The Institute picks interesting stories and news items every week from the worlds of art, culture and social study and presents them in the blog. This week the stories have been chosen by Taina Cooke.
Slow but steady devolution and the English question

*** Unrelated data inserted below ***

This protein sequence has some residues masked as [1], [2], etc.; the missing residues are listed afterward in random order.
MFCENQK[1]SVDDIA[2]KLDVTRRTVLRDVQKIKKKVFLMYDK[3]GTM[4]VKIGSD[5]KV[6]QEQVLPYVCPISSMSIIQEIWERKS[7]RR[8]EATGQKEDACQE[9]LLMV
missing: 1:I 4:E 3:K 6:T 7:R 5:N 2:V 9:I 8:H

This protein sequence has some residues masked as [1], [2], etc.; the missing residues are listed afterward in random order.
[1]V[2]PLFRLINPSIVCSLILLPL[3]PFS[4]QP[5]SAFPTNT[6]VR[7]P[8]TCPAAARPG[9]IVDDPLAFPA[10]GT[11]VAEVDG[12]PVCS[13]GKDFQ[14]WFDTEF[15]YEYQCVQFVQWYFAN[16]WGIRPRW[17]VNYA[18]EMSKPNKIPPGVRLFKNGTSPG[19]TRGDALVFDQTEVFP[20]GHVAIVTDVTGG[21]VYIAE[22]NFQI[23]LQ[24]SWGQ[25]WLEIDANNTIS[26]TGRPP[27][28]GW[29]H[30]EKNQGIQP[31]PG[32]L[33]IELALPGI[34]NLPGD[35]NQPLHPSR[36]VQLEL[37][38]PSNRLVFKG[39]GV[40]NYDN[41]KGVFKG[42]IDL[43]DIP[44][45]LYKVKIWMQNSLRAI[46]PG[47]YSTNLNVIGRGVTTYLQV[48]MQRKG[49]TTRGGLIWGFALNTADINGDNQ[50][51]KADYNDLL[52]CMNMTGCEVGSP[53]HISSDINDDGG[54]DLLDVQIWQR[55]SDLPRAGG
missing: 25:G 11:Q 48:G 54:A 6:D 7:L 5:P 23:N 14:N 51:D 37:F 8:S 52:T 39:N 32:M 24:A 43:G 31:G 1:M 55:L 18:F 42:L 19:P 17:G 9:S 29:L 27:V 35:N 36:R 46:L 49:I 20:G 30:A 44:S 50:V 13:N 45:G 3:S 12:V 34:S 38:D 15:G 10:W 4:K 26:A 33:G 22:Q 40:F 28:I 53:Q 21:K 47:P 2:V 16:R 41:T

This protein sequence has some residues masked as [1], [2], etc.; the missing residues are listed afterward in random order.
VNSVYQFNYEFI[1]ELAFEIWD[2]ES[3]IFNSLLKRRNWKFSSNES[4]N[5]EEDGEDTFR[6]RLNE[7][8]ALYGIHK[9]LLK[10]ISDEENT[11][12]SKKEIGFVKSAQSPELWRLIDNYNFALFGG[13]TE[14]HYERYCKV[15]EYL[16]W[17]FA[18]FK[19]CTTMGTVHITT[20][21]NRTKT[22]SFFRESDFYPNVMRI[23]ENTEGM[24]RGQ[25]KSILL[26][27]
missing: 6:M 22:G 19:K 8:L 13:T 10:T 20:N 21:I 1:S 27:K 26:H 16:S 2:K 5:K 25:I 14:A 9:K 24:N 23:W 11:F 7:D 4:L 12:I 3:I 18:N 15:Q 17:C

Losing is never easy. Devoting years and years of your time to one endeavour and realising it didn’t pay off in the end can be soul crushing. Alex Salmond, First Minister of Scotland, learned this the hard way and appears to have done what all bad losers do: blame the game. After a well executed No campaign Salmond could’ve admitted the loss and even celebrated the gained result of a more autonomous future for Scotland, but instead he chose an alternative approach. Salmond decided the no-voters were ‘tricked’ and that Scotland could reach the inevitable, complete autonomy even without the silly referendum by simply unilaterally declaring independence after gaining enough powers. ‘Tricking’ the voters to tick the No box was apparently the result of a last-minute, dubious vow of more devolution by the Westminster leaders. According to Salmond, who is now stepping down as First Minister, the promises have already been dismissed.